When the Defence Minister revealed to the world that we only had four Sukhoi Su-30MKMs that could fly out of the 18 that we have, I kept quiet because no one was interested in listening. This problem of the Sukhois had already been anticipated by both the Royal Malaysian Air Force (RMAF) and by defence observers such as myself.
The RMAF was never told by Russia that once the fighters reach their 10th year, a major maintenance was required before they reach another milestone.
This problem had been anticipated from a couple of years back, even as early as under the leadership of the previous Chief of RMAF. The RMAF had since then made sure that all the other assets could make up for the Sukhois being offline for some time.
Today, news portal Free Malaysia Today reported an anonymous RMAF source saying that the problem of the Sukhois is not the weakness of the organisation’s maintenance regime, but more because of the way the Russians do business.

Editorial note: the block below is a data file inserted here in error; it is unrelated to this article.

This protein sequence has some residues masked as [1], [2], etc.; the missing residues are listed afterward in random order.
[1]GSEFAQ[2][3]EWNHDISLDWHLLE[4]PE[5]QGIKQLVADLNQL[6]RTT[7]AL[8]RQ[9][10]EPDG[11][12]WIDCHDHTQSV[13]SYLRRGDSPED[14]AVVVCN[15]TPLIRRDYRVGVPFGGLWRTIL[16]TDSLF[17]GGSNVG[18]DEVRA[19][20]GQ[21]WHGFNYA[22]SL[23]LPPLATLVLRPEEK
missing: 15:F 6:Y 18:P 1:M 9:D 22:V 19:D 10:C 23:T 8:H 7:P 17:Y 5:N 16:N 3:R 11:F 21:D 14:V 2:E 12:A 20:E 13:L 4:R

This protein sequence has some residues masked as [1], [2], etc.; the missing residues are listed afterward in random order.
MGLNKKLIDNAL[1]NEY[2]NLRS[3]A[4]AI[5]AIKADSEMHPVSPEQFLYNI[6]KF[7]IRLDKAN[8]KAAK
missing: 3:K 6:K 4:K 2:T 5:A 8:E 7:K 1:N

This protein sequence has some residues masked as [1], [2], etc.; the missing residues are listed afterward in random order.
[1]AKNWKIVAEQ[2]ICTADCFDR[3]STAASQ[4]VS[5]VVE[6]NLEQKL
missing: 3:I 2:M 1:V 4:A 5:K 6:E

The deal with Russia for the Sukhois were made in 2003 during the final year of the administration of the 4th Prime Minister, and were delivered to the RMAF in 2007 and 2009. Receiving good support initially, Russian bureaucratic ways soon set in and made things difficult.
Although Western countries have offered Malaysia their fighters, buying from them always come with strings attached. When we purchased our earlier Boeing F/A-18 Hornets, the US did not allow them to come with the advanced weapons. We only received those after the Russians sold us their version of those weapons.
Coupled with slashed budgets, the RMAF had found it difficult to ensure that the Su-30MKMs undergo their 10th year undisclosed maintenance.
Russia needs to learn to rid itself of the bureaucracy that riddles its defence industry if it wants to continue having developing nations’ trust. Else there is no choice but for their air forces, including ours, to seek fighters elsewhere.